Are there limits to influencing the consumer?

August 1, 2023 – 6:00

It is not acceptable not to recognize the ethical responsibility of companies in designing processes that influence consumer decisions (Credit: Marko Aliaksandr/Shutterstock)

Challenged to propose a set of behavioral interventions that would increase people’s engagement with the credit card app, my team and I realized that the app in question contained pitfalls that aimed to sell credit easily and impulsively. In short, the company used a significant body of cognitive biases and customer behavioral data to sell financial products that posed significant debt risk. We proposed to the company a deep change of the application, removing all the trappings, turning it into a tool to promote the financial health of its customers. They politely told us that they understand our position, but that the debt problem does not belong to the company, but to the people. They said that decisions are the sole responsibility of their customers and that the company’s role is to sell as much as possible. We didn’t do the project of course, but I kept it in mind.

This is not an unusual way of thinking. Therefore, I propose a quick reflection on the moral responsibility of companies regarding consumer choices, especially when applying the Behavioral Sciences to this process.

Vohs and Faber (2011 – inform us, for example, that the consumer is more vulnerable to impulse buying after a day at work or when going to the checkout, tired, after from having walked all over the supermarket. Some of the most used strategies to “take advantage” of this moment of consumer vulnerability are: using physical proximity, placing offers along the path the consumer must follow until they pass the checkout. and making offers for a limited time, in both cases causing several cognitive biases that greatly increase the likelihood that an impulse purchase will occur.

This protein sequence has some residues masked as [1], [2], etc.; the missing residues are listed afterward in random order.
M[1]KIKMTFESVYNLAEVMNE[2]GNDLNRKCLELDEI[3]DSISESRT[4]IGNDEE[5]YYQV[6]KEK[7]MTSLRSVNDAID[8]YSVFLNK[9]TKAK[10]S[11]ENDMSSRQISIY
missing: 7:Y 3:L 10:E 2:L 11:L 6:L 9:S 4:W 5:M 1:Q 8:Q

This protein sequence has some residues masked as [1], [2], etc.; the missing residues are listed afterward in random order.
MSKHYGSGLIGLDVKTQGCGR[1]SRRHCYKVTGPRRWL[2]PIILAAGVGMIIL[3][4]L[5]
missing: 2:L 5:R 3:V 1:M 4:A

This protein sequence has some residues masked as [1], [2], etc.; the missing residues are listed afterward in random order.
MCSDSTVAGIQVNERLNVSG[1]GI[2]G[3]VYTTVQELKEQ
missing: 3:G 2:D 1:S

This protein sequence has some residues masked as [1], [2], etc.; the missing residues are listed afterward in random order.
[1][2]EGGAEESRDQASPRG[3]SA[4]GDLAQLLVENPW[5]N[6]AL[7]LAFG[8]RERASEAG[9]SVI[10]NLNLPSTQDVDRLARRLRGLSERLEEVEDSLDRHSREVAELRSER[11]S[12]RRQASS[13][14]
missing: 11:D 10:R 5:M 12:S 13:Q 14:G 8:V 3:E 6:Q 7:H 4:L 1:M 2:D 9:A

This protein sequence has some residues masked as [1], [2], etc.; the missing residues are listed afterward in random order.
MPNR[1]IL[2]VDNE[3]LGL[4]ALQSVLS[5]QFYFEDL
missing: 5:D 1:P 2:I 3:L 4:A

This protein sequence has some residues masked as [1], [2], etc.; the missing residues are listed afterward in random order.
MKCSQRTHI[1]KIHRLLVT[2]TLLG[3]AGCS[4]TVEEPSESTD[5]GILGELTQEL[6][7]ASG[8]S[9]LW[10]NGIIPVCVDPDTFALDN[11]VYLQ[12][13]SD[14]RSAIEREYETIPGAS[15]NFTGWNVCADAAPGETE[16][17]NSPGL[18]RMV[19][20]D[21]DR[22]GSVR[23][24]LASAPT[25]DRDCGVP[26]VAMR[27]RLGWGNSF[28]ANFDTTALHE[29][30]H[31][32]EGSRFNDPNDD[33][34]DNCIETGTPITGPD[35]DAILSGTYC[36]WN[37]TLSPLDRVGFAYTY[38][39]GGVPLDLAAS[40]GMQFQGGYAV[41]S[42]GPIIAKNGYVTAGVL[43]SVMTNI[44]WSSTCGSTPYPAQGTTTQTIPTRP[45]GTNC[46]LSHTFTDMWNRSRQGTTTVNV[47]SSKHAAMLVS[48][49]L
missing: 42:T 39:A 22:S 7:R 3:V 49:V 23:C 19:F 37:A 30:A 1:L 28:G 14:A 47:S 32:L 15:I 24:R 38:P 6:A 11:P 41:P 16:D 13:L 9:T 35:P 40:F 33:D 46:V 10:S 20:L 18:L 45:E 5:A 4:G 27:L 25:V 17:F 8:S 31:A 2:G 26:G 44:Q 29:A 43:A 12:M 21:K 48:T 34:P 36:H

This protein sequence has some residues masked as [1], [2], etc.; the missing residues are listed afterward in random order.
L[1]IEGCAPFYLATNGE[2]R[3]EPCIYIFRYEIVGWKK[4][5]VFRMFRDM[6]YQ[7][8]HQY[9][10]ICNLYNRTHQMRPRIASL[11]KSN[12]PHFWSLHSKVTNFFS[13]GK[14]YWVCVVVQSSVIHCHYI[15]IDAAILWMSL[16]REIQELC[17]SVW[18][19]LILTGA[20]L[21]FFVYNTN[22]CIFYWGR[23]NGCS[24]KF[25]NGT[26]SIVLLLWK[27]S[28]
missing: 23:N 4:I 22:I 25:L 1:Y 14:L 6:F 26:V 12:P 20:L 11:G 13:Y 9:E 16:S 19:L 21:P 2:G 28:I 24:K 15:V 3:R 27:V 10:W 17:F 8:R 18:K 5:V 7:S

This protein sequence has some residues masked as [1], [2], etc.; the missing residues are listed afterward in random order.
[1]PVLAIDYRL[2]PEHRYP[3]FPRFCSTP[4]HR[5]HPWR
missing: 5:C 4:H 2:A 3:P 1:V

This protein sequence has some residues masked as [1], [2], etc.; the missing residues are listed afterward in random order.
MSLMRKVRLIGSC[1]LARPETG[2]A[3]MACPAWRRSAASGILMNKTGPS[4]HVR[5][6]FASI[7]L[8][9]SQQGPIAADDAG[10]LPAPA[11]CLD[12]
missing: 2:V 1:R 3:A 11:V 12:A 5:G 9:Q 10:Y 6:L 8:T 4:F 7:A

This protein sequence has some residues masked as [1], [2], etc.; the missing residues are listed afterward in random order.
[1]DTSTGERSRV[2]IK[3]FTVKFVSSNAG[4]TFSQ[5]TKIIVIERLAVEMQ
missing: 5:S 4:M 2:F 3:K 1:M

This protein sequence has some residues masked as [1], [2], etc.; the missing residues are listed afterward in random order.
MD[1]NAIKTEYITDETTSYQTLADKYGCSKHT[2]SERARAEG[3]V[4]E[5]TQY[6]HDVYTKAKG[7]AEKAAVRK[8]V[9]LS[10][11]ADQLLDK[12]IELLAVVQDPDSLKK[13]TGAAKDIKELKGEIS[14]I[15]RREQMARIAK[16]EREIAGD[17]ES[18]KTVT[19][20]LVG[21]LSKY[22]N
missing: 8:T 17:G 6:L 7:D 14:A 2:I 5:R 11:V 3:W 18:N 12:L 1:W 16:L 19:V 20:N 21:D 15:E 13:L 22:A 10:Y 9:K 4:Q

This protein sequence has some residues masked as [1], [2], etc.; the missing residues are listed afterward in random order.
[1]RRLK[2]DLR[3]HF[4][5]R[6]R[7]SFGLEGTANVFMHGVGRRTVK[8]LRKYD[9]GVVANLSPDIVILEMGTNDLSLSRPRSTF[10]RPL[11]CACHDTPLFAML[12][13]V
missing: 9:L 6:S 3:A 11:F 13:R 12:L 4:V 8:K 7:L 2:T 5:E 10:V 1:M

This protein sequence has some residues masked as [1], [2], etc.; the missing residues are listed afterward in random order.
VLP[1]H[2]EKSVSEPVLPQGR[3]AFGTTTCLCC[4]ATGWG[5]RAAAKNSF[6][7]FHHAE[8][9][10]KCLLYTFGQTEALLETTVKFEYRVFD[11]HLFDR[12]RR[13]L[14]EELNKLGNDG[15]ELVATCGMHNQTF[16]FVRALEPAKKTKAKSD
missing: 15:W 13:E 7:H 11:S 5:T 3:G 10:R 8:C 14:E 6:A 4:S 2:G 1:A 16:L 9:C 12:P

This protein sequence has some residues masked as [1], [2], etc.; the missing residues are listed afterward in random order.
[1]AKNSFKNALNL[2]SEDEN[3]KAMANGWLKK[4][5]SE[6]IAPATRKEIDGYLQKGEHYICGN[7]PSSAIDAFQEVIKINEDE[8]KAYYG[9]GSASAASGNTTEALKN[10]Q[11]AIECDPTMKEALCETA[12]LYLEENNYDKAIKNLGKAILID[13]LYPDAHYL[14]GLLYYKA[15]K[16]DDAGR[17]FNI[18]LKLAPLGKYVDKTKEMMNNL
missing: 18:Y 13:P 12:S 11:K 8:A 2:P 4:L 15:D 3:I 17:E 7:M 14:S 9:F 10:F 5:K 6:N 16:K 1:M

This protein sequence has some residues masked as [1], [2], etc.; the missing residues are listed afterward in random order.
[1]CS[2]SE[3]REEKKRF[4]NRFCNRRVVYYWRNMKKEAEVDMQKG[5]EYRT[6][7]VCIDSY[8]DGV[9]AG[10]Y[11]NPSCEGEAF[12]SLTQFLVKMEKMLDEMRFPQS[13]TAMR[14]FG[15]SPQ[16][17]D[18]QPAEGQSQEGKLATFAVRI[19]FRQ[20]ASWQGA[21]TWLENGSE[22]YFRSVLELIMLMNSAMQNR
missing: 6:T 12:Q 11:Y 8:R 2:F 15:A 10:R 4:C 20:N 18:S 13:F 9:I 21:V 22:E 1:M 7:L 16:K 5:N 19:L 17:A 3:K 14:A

Many companies know that certain physical environments and certain information they choose to convey during the so-called “consumer journey” do not help consumers in their decision-making process. This is because they are deliberately framed so that we make less deliberate, faster and biased decisions. As much as we have shopping lists and resource constraints, we cannot simply turn off the cognitive processes that process the physical context and information we receive. Even experts are swayed by information they shouldn’t be considering. It is very difficult for consumers, regardless of social class or years of education, not to succumb to these traps and let the impulse win. Most of the time, we don’t even realize it’s happening.

While I disagree, I understand anyone who thinks this kind of commercial interference is morally acceptable. We have long been influenced by the idea that we are superior agents – that we can calculate costs and benefits almost perfectly, that we clearly know our needs and preferences, and that we are mindful of available resources. If we believe that we are superior, we will logically think that there is no reason why we should not always make the best decisions, or something close to it. Turns out we’re not like that. The Behavioral Sciences show us a very different reality, giving us back some humanity and showing us how vulnerable we are to the deliberate manipulation of our judgments and decisions.

Considering this, it is unacceptable not to recognize the ethical responsibility of companies in designing processes that influence consumer decisions. There are ethical limits to influencing consumers, voters and citizens, especially the most vulnerable.

The examples I mentioned are part of a well-known set of interventions that worsen the conditions for consumer decision-making. The point is not to prevent companies from selling to or influencing consumers, but to prevent them from making consumer decisions less deliberate and less self-interested, weighed down, obviously, by the impact on society.

#limits #influencing #consumer

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